Why Poverty and Segregation Merge at Public Schools

Chicago, like most of the country, braces for the impact of concentrated poverty and increasing racial separation.

Nationwide, about three-fourths of both African-American and Latino students attend majority-low income schools. In the Chicago Public Schools system, 85 percent of students are either black or Latino. (Eric Y. Exit/AP)

CHICAGO—In 2014, America’s education system marked an important milestone. For the first time ever, children of color became a majority among K-12 public school students nationwide.

Today schools are crossing a second, more troubling, barrier. The latest figures show that 51 percent of public school students attend schools where a majority of their classmates qualify as poor or low-income under federal guidelines. This deepening concentration of economic need complicates the intertwined challenges of equipping America’s increasingly diverse young people with the education they need to reach the middle-class and developing the skilled workers the U.S. needs to maintain its international competitiveness. Without progress in addressing the hardening isolation of low-income families, school reform alone is unlikely to produce the educational results America needs.

Two converging trends are driving the growth of low-income schools. One is the overall trajectory of poverty. When Bill Clinton left office after 2000, the poverty rate for children under 18 stood just over 16 percent. That rose to 19 percent under George W. Bush and peaked at 22 percent under President Obama in 2010. The number has since declined only slightly to 21 percent; it remains about one-third for both African-Americans and Latinos.

The second trend is the growing isolation of poor people. In an important paper this fall, Century Foundation scholar Richard Kahlenberg noted that both rich and poor families are more separated from families in other income brackets today than in 1970. Figures compiled by the Annie E. Casey Foundation’s Kids Count project show that over the past decade, the share of kids living in neighborhoods of concentrated poverty (defined as places where at least 30 percent of the residents are poor) has increased in most major cities—for example, from 25 to 34 percent in Los Angeles, 29 to 36 percent in Chicago, and 28 to 38 percent in Houston.

Because most students attend neighborhood schools, these intersecting trends have swelled the portion of kids in schools that also experience concentrated economic need. In 1999, only 28 percent of public school students attended schools where most of their classmates qualified as poor or low-income, meaning their families earned less than 185 percent of the federal poverty level, or about $45,000 for a family of four. (Schools track these figures to determine which students are eligible for free or reduced-price school lunches.) The share of students attending majority low-income schools has rocketed to almost 51 percent, roughly 25 million kids in all, in the most recent federal figures, which covers the 2012-13 school year.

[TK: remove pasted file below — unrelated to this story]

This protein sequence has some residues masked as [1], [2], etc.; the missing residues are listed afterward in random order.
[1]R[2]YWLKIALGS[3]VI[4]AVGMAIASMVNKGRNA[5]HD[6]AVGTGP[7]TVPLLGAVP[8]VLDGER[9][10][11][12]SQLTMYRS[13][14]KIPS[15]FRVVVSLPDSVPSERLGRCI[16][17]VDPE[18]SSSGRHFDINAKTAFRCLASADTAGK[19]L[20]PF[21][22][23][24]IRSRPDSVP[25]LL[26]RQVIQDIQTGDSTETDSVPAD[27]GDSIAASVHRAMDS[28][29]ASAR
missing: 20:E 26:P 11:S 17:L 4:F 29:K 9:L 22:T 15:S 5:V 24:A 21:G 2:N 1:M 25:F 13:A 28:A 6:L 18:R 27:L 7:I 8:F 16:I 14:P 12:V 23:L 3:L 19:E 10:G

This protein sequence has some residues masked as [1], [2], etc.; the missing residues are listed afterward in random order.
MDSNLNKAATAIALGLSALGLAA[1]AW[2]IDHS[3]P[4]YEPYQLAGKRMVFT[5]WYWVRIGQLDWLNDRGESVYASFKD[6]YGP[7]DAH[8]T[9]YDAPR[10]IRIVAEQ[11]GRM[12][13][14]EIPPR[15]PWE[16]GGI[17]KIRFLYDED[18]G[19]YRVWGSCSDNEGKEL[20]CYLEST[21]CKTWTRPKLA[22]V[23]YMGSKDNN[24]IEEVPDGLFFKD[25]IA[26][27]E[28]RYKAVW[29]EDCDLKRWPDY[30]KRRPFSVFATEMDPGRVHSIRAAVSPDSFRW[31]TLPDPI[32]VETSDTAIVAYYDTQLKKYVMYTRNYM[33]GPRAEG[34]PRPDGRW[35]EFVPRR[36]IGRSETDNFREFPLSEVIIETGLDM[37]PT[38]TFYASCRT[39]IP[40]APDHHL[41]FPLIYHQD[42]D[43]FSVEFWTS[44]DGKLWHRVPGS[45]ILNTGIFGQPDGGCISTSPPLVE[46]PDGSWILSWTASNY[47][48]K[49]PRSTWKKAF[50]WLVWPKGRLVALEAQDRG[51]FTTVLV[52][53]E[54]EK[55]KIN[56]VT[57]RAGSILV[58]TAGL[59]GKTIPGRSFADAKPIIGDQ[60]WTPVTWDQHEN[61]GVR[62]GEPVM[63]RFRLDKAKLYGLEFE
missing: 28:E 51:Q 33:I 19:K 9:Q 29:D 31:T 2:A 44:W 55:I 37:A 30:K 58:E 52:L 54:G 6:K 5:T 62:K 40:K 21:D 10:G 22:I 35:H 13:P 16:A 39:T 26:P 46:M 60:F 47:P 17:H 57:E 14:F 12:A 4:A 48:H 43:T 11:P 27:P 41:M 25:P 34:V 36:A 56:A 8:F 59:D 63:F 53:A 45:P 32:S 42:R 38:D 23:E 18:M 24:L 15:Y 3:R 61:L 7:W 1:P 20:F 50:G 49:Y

For students of color, the figures are even higher. Nationwide, about three-fourths of both African-American and Latino students attend majority-low income schools. By contrast, only about one-third of whites attend such economically strained schools.

In Chicago, in a school system where 85 percent of students are either black or Latino, the concentration of economic need is overwhelming. In 77 of the city’s roughly 680 public schools, at least 99 percent of the students qualify as poor or low-income. The share tops 90 percent in another 388 schools. In only 50 schools do less than half of students qualify as low-income.

“You're a fourth-grade teacher and coming into that door is 30 students from poverty, broken homes, crime and you are supposed to just, on your own, turn that around,” Chicago Mayor Rahm Emanuel told me at a Next America forum I moderated here this week. “That’s impossible.”

Mayor Rahm Emanuel's Closing Remarks at 11/10 Next America Event in Chicago

Innovative and tenacious educators can make progress despite these trends. Chicago has developed a creative program of early intervention that has dramatically increased high school graduation rates from around 55 percent in 2009 to 70 percent now, with both African-American and Latino students demonstrating significant gains. Since 2003, the share of the city’s 4th graders who score as “proficient” on National Assessment of Educational Progress (NAEP) tests has tripled in math and more than doubled in reading (though in each case to only around 30 percent). At the forum Gregory Jones, principal of Chicago’s Kenwood Academy High School, a school where two-thirds of students are low-income, noted that just over half of their graduates now finish with some college credit.

Likewise, across all large cities, African-American, Hispanic, and low-income students have posted gains in reading and math since 2003. But the larger trend is the durability of income and racial disparities. The latest NAEP results for large cities found that only about one-fifth of students who qualified as low-income reached the (highest) proficient level in 4th grade reading or math, compared to just over half of more affluent classmates in reading and nearly three-fifths in math.

It’s fair to demand that schools rethink and reform to ensure that the interests of children take precedence over the priorities of the adults who run the system. But it’s unrealistic to ask schools to equalize opportunity alone, without more aggressive efforts to revitalize poor neighborhoods and to help more families relocate to more stable communities. Despite heroic exceptions, any national strategy that hopes to improve schools without improving neighborhoods simply won’t add up.